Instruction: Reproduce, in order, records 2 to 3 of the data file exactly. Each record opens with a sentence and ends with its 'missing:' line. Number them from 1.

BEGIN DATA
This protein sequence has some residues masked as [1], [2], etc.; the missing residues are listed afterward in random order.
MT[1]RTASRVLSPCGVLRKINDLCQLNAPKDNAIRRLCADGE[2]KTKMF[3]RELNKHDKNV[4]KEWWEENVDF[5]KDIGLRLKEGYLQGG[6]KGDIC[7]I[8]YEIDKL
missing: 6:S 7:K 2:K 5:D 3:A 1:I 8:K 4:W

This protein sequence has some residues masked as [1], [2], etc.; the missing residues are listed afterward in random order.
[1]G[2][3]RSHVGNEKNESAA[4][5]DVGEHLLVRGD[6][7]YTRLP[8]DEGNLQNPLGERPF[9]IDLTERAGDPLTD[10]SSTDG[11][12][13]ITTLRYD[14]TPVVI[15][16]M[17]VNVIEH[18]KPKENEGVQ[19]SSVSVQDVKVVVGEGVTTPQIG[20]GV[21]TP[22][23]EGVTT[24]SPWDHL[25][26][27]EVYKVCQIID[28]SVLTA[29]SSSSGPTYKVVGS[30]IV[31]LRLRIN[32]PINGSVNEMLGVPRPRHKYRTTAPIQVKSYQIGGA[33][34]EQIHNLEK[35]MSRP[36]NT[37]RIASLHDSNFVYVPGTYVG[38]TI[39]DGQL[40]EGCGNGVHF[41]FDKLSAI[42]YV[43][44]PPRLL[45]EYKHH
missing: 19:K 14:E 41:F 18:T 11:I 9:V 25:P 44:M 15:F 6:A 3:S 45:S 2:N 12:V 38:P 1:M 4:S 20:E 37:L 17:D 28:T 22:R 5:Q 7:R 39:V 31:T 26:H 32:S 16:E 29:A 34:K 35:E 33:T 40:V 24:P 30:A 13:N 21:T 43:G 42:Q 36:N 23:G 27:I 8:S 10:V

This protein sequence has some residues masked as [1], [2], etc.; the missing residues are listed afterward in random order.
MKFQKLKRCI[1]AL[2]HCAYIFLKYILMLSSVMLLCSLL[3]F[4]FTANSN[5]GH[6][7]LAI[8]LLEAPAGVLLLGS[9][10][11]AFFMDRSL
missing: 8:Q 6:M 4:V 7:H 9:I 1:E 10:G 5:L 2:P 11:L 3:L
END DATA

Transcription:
This protein sequence has some residues masked as [1], [2], etc.; the missing residues are listed afterward in random order.
[1]G[2][3]RSHVGNEKNESAA[4][5]DVGEHLLVRGD[6][7]YTRLP[8]DEGNLQNPLGERPF[9]IDLTERAGDPLTD[10]SSTDG[11][12][13]ITTLRYD[14]TPVVI[15][16]M[17]VNVIEH[18]KPKENEGVQ[19]SSVSVQDVKVVVGEGVTTPQIG[20]GV[21]TP[22][23]EGVTT[24]SPWDHL[25][26][27]EVYKVCQIID[28]SVLTA[29]SSSSGPTYKVVGS[30]IV[31]LRLRIN[32]PINGSVNEMLGVPRPRHKYRTTAPIQVKSYQIGGA[33][34]EQIHNLEK[35]MSRP[36]NT[37]RIASLHDSNFVYVPGTYVG[38]TI[39]DGQL[40]EGCGNGVHF[41]FDKLSAI[42]YV[43][44]PPRLL[45]EYKHH
missing: 19:K 14:E 41:F 18:T 11:I 9:V 25:P 44:M 15:F 6:A 3:S 45:S 2:N 12:V 38:P 1:M 4:S 20:E 37:L 17:D 28:T 22:R 5:Q 7:R 39:V 31:T 26:H 32:S 16:E 29:A 34:K 35:E 33:T 40:V 24:P 30:A 13:N 21:T 43:G 42:Q 36:N 23:G 27:I 8:S 10:V

This protein sequence has some residues masked as [1], [2], etc.; the missing residues are listed afterward in random order.
MKFQKLKRCI[1]AL[2]HCAYIFLKYILMLSSVMLLCSLL[3]F[4]FTANSN[5]GH[6][7]LAI[8]LLEAPAGVLLLGS[9][10][11]AFFMDRSL
missing: 8:Q 6:M 4:V 7:H 9:I 1:E 10:G 5:L 2:P 11:L 3:L